SeaWorld sells kids' tickets for $5 until Dec. 31

SeaWorld kids' tickets $5All the SeaWorld parks -- in Orlando, San Diego, and San Antonio -- have lowered their kids' ticket prices to just $5 through the the end of 2010.

According to the promotional Web page, SeaWorldCares.com, as long as an adult buys a full-price admission ticket (currently $78.95 in Orlando, the most expensive park), a kid age 3 to 9, the standard age range for children at theme parks, can get in for $5, which will fully go to a wildlife conservation cause chosen from a list by the ticket purchaser.

The list isn't specific about organization names, but it lists conservation areas by animal: sea turtles, dolphins, coral reef fish, and manatees. A SeaWorld rep said that specific organizations for these efforts have not yet been earmarked.
The offer is even valid during the high-volume summer season.

The catch? You only get one kid's ticket for every full-price adult ticket, so single parents with multiple kids can't get the $5 deal for all of them. Regular kid's tickets in Orlando cost $68.95.

Considering the unpleasant attention that SeaWorld garnered in February when one of its Shamu killer whales apparently played too rough with a trainer, killing her, the move could be viewed as cynical. The warm-and-fuzzy feelings resulting from this move could indeed help toward image rehabilitation of the animal parks, but in fairness, SeaWorld has a long history of animal rescue and supporting conservation causes.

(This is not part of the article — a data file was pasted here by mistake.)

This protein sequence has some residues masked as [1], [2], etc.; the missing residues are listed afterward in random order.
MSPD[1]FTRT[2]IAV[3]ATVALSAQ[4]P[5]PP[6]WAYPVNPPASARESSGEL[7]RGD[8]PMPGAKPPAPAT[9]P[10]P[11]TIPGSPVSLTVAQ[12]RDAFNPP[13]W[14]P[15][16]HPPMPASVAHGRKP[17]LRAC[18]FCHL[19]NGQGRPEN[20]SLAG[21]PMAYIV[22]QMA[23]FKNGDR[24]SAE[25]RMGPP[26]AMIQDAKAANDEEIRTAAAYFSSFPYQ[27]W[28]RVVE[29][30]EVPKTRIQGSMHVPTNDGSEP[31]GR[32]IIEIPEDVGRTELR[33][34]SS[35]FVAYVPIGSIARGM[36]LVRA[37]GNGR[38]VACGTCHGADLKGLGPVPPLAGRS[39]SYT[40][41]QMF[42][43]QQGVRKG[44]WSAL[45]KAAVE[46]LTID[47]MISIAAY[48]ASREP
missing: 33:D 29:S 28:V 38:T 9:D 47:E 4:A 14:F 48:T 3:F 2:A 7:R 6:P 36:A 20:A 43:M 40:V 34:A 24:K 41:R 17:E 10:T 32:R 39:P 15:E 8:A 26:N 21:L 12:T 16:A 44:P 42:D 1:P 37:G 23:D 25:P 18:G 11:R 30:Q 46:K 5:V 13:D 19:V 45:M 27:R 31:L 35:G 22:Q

This time, following the orca attack and the theme park group's purchase by the private equity firm The Blackstone Group, it's making more public relations hay of the practices. Fortunately, the efforts can save you $64

In fact, SeaWorld Orlando's manatee rescue program is one of Florida's most active, and representatives from the park have told me the company only keeps animals raised in captivity and has not captured dolphins from the wild since 1969. I'm one of those people who has gone on record as saying that although animal captivity is not ideal, in our disconnected society any instrument that introduces urban kids to animals and to a respect for them is urgently needed, and we can't afford to send inner-city kids on safari, can we?

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